Two nights ago my friend Marlene’s night blooming cereus was blooming again. It’s quite a spectacular site – the flower begins its display around eight in the evening, slowly opens over a couple of hours, around midnight it develops a wafting scent (to attracts the bats that pollinate the flower), by three in the morning it has begun to fade, and it’s finished blooming around dawn.
Night Blooming Cereus
I took this photo around 9:30. The flower isn’t fully open; the outer petals will expand further creating a flat disc around the cupping petals. But you can see the glory of the bloom even at this stage.
Here is a photo of the first time this cactus bloomed (I don’t have the exact year mid to late 1980s, likely) – just before it was fully open around midnight.
Orchid Cactus – Original
We spent that evening in the garden, sipping wine, watching the flower open. No bats, sadly, to pollinate it. I had enlargements of the photo printed to commemorate the occasion. I still have the print hanging in my home.
Today: I added a medium weight woven fusible interfacing (which doesn’t seem to have “fused” – oh well – I’ve stitched it at the edge and around the “finished” image lines), I finished stitching the water, added some darker thread strategically to the headland to give it more depth, did a bit of sewing in the sky, just enough to bring out some clouds.
On Deck 2
Now I need to plan out the windows (the decking is there – I’ll make it more plank-like with permanent markers and stitching with dark thread). The windows I have to think about, so that’s for tomorrow – I need to let that next step percolate and see what ideas emerge in the morning.
Yesterday I visited my friend Marlene – her Oriental Poppies were in glorious bloom (it hasn’t rained here for a few days although it’s raining today so I imagine I caught the flowers at just the right moment).
The petals just glowed! Simply wonderful. There are lots of buds still to open so she should have more flowers after today’s rain has knocked the petals off the present ones.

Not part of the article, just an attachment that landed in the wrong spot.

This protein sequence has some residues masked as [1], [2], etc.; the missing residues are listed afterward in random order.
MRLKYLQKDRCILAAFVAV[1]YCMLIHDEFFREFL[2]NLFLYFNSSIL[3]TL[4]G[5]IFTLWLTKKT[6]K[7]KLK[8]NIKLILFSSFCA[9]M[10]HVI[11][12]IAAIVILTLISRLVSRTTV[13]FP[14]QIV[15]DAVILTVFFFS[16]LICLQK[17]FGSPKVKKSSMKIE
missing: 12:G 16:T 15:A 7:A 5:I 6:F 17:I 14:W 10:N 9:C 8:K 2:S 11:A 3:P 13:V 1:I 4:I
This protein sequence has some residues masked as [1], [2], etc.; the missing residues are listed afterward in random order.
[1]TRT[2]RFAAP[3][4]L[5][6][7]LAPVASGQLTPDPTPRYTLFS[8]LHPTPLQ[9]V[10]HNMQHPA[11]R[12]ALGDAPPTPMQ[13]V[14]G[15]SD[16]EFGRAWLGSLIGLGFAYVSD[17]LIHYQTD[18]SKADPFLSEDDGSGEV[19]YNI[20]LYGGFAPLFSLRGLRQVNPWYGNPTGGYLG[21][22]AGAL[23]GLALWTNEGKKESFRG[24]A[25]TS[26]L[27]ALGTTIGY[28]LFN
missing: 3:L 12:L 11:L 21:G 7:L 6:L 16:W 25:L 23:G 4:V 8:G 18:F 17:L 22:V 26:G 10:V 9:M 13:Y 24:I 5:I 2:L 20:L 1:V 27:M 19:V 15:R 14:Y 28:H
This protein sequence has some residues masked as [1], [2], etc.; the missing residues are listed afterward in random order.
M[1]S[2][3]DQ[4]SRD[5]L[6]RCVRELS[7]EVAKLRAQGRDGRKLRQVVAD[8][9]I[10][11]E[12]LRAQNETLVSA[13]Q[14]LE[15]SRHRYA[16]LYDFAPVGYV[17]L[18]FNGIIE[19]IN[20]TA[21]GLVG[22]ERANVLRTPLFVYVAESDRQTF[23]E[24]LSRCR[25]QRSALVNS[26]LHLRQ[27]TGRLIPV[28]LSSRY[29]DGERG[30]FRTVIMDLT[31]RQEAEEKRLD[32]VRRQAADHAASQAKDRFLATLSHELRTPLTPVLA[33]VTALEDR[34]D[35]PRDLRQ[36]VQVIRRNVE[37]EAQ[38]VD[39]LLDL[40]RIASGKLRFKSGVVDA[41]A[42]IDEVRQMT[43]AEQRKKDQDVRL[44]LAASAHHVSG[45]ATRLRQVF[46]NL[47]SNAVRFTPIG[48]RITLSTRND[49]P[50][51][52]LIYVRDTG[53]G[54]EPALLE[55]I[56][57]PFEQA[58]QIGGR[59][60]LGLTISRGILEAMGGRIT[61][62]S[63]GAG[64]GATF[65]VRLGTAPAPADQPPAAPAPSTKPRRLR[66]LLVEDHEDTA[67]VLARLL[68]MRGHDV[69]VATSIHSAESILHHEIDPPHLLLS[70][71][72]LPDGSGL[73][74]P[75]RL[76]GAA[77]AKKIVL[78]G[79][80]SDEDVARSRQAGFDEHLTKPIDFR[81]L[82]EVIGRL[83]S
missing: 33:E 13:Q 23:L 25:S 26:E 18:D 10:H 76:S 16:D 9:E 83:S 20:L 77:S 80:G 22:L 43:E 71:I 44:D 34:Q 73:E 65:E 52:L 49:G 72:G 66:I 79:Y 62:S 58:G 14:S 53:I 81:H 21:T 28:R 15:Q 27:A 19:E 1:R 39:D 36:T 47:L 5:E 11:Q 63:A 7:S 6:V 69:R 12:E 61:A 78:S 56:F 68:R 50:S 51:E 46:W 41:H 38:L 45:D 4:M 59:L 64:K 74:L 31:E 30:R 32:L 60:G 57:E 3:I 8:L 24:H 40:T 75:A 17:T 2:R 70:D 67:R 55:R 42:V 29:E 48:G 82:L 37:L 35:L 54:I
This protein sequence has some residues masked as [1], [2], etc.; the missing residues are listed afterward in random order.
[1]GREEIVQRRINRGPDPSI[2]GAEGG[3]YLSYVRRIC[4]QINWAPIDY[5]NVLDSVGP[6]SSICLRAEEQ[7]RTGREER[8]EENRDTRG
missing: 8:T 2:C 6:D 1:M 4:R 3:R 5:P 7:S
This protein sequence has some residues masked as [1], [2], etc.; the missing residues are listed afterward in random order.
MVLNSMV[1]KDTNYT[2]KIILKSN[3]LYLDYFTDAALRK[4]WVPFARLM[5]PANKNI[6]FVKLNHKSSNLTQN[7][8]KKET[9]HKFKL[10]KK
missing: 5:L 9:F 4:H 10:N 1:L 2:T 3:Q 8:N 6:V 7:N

I tried, unsuccessfully, to grow oriental poppies both in the garden beds and in my container garden at the townhouse, not enough direct sunshine. I never got much of anything. Marlene’s have been growing in that same location at the front of her house forever – close to 50 years, I’d guess.
I’ve given up gardening altogether (except for a few phalaenopsis and an occasional amaryllis indoors) – my balcony faces north-east – right now I’m getting the sunrise coming in my living room windows and on my deck but the sun’s completely moved on by 10:00am – not enough direct sun for anything other than geraniums. I wanted to grow hibiscus – I brought two potted hibiscus with me when I moved into the apartment, but once on the balcony I stopped getting flowers – just not enough sunlight.
Yesterday it was gloriously sunny and the coltsfoot near the building just glowed. I forgot to photograph them – caught them today (which is overcast) so the flowers aren’t so bright.
Harbinger Of The New Season
I saw forsythia in bloom yesterday as well – I imagine the first flowers actually appeared just after the middle of April but I just didn’t notice the new vegetation – but there they were yesterday, May 5 – in all their glory.
They’re shouting – “It’s Spring in Nova Scotia!” They make me feel like singing.
I saw coltsfoot on May 2 in 2015, last year I first noticed some April 15 2017. There’s no doubt the season is advancing each year – the fact that I didn’t notice the first flowers (besides the crocus in gardens which is earliest of all) is because we don’t have flower gardens here at the apartment building unlike at my townhouse where we had garden beds everywhere so we gardeners were primed to be poking around for signs of spring life!
I got back to quilting the quilt today – filling in the designs where I inadvertently left spaces that were just a bit too big. I’ve just finished creating three new embroideries so I can fill in some smaller spaces – tomorrow, I hope to get to those. Then the quilting of the border. Once I establish the size for the embroidery for the sides and top/bottom that will go quickly using an endless hoop which allows me to embroider and just move the fabric along. And binding – a couple of hours and that will be done.